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December 18, 2014

Minnesota doctors oppose medical marijuana bill

The Minnesota Medical Association has come out in opposition to a bill in the Legislature that would legalize marijuana for medicinal use in Minnesota. The association’s board of trustees made the decision during a meeting Saturday, MPR News reports.

Minnesota physicians want more clinical information about the potential benefits and risks of medical marijuana before they can support its use, Board Chair Dr. David Thorson told MPR .

“We don’t have the evidence and the science to really say where it works well and where it doesn’t, and we don’t have a way of knowing at this point in time what the availability of the drug is and the product that’s being used,” he said.

The board did support the reclassification of medical marijuana to allow for clinical and public health research, according to a statement released Tuesday.

The board’s action came after the MMA conducted an email survey of nearly 900 physicians across the state. About 46 percent of doctors who replied said they opposed the legislation. About one-third said they supported the bill, 10 percent were undecided and another 9 percent asked the group not to take a stand on the issue.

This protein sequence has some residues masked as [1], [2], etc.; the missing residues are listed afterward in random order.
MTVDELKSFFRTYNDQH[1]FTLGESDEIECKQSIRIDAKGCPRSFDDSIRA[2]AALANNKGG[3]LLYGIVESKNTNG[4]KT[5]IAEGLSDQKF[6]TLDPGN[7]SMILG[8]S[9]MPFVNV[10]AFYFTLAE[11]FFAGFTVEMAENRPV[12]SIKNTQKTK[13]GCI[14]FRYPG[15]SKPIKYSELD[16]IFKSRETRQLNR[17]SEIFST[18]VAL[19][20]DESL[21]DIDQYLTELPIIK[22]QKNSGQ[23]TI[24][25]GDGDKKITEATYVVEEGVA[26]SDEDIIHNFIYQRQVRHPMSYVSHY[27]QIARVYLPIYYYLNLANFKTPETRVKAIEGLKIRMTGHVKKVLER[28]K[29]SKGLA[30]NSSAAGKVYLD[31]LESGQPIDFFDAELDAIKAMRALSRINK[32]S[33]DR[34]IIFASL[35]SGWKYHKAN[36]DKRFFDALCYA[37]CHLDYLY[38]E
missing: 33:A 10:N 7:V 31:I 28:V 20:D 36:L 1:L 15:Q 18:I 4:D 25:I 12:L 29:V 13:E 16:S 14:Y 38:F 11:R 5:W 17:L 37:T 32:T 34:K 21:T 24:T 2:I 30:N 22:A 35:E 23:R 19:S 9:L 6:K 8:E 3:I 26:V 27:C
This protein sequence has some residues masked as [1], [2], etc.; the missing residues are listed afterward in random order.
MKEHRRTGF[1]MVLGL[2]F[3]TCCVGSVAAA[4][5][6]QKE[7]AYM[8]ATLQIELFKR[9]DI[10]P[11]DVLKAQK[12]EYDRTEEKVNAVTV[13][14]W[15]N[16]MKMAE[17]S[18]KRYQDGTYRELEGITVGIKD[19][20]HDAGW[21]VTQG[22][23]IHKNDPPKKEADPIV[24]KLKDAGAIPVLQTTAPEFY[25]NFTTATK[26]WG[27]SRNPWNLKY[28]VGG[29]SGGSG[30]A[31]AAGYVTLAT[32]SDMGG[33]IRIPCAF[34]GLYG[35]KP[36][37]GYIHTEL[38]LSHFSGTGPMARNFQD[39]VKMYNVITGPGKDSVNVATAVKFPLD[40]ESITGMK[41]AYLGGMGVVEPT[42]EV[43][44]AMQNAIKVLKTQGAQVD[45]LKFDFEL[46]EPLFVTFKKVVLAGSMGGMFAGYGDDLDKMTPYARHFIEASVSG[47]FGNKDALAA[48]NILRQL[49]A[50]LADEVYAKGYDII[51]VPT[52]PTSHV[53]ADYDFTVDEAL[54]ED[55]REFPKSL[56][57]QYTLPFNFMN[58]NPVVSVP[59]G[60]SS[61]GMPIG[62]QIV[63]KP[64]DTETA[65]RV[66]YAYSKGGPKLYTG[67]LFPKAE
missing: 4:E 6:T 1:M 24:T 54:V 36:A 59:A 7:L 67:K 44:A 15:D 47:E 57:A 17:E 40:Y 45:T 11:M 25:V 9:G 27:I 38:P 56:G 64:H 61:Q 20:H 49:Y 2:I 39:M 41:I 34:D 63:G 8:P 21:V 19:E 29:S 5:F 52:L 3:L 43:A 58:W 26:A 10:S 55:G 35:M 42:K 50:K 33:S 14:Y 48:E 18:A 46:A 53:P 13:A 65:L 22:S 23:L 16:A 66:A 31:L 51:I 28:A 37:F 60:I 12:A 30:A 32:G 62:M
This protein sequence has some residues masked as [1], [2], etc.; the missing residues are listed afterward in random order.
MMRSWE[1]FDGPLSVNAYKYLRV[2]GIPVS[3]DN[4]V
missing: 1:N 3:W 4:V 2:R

The outlook for the medical marijuana bill in the Legislature is unclear, since law enforcement agencies in Minnesota remain adamantly opposed to it.

Gov. Mark Dayton had said previously that he won’t sign the bill unless law enforcement agrees to it. But he softened his position somewhat after meeting with supporters of medical marijuana last week. Afterward he asked his chief of staff and health commissioner to see if a compromise agreement could be reached, according to the St. Paul Pioneer Press.

In an attempt to win support from law enforcement groups, the bill’s author, Rep. Carly Melin, DFL-Hibbing, said she offered to drop provisions in the bill that would have allowed some patients to grow marijuana plants at home. She also offered to prohibit smoking marijuana, while allowing use by vaporization.

But law enforcement groups said the concessions didn’t go far enough.